Smashing Pumpkins – Siamese Dream

ARTIST: Smashing Pumpkins 

TITLE: Siamese Dream

YEAR RELEASED: 1993

CHART ACTION:  US #10, UK #4

SINGLES: Cherub Rock (#7 Alternative, #23 Mainstream, #31 UK), Today (#103 US, #4 Alternative, #28 Mainstream, #44 UK), Disarm (#48 Airplay, #8 Alternative, #5 Mainstream, #11 UK, Rocket (#28 Mainstream. #89 UK)

OTHER SONGS YOU MAY KNOW: Starboy, Mayonaise

LINEUP: Billy Corgan, D’Arcy Wretzsky, James Iha, Jimmy Chamberlain. Mike Mills played piano on a track. Eric Remschneider and David Ragsdale played the string parts.

WHAT’S IT ALL ABOUT: The album that put the Pumpkins on the map, and still a favorite of Generation X today.

 SOME WORDS, PHRASES AND CLAUSES ABOUT THIS RECORD: The first thing you notice about Siamese Dream is the guitar sound. THE guitar sound that made Billy Corgan famous. Yes it was all over Gish, but here, it’s layered and layered to an inch of its life. Producer Butch Vig and Corgan constructed a monolith of sound. There are pages on the ‘net and videos about that tone

Then there’s the songs. Here’s where Billy and the Pumpkins perfect (or steal) the famous Pixies Loud-Soft-Loud (or Soft-Loud-Soft, depending). The songs here are long, sprawling discourses – mostly on mental health and other assorted issues. There’s some dialing back of the alt-rock pummeling, with two tracks (famously “Disarm”) being string-driven, and songs like “Today” which crank down the urgency to bring some emotional heft.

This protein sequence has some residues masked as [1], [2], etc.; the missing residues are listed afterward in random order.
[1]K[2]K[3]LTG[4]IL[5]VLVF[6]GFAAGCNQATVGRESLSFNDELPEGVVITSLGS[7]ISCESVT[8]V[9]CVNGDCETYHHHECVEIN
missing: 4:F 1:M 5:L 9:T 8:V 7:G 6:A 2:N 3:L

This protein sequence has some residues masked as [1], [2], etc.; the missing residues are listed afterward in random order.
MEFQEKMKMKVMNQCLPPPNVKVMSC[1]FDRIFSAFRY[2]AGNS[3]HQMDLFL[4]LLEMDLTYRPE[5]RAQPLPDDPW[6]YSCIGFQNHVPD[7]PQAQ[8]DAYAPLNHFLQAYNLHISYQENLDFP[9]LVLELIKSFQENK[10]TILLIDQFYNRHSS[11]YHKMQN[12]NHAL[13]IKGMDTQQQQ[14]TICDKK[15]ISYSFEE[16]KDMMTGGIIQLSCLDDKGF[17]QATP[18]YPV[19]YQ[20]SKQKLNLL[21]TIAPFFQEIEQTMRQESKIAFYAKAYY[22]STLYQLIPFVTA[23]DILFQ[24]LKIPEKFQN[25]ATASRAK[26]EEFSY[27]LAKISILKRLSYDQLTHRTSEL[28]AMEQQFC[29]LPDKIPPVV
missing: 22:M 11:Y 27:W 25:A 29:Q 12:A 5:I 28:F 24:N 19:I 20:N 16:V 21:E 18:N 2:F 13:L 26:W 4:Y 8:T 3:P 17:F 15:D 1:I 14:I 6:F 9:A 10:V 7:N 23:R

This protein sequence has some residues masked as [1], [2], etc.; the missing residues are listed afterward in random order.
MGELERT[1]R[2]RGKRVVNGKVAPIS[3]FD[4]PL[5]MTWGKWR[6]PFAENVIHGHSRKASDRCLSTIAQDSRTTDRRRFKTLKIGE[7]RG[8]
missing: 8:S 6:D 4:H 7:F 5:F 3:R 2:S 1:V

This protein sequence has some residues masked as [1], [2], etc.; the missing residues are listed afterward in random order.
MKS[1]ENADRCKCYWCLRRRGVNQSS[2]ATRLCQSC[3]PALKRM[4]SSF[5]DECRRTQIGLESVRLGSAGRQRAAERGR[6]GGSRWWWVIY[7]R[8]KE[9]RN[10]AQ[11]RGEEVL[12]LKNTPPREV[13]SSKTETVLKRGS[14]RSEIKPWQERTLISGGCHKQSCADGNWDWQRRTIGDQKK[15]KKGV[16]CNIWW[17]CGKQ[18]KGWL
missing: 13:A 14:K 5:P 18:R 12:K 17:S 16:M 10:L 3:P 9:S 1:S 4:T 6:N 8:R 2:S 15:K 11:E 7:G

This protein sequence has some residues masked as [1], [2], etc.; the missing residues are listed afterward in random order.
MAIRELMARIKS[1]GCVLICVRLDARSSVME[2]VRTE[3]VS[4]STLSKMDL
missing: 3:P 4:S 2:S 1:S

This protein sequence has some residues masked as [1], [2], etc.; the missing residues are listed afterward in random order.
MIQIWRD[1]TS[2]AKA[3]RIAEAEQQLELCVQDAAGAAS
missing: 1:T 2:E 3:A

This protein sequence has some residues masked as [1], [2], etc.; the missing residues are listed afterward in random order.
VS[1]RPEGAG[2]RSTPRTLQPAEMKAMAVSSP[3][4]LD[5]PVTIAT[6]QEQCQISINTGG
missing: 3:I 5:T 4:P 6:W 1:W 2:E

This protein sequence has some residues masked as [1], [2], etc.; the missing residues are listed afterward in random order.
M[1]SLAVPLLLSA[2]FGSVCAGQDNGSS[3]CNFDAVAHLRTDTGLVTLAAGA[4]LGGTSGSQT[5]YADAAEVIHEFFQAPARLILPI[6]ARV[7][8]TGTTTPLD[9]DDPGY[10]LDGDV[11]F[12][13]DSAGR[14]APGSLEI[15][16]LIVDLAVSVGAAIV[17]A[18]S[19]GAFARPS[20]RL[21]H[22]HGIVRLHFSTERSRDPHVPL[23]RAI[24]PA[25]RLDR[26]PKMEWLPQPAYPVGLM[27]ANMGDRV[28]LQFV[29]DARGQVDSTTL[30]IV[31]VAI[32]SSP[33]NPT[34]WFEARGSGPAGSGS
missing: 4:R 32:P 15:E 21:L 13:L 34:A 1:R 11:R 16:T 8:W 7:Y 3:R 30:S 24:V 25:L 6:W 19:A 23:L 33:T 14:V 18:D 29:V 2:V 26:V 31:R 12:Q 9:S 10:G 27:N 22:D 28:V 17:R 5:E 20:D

Most of the songs are very familiar to the Gen X Alt-Rock masses, but before writing this review I had to wonder when I played the whole thing through. It just seems like it goes on forever, with many tracks (five) over five minutes long, and others just seem long. Some of those long cuts seem a bit ponderous and momentum-stalling.

NOTES & MINUTIAE: This took a long time and was way over budget. There are conflicting reports on how much James Iha and D’Arcy actually played on the record.

IS THERE A DELUXE VERSION: Yes, with lots of bonus tracks and demos.

GRADE: A-: It’s an alt-rock touchstone, but it’s got its flaws and needed some pruning.

One thought on “Smashing Pumpkins – Siamese Dream

  1. “It just seems like it goes on forever, with many tracks (five) over five minutes long, and others just seem long. Some of those long cuts seem a bit ponderous and momentum-stalling.”

    This. I owned this when it came out in ’93 (as an 18 year old Gen X’er, I was the target demographic). I liked it okay at the time, but getting through the whole album was a slog (62 minutes), and it really loses momentum near the end.

    The over-long album in the 90s was too much of a thing, since this was the decade where a CD, with 74 minutes of run-time, was king. Many single albums were basically double albums by 70s-80s standards. I guess the good thing was it was more value for money for a kid like me since CD prices were already overinflated and these long albums were not charged like a double.

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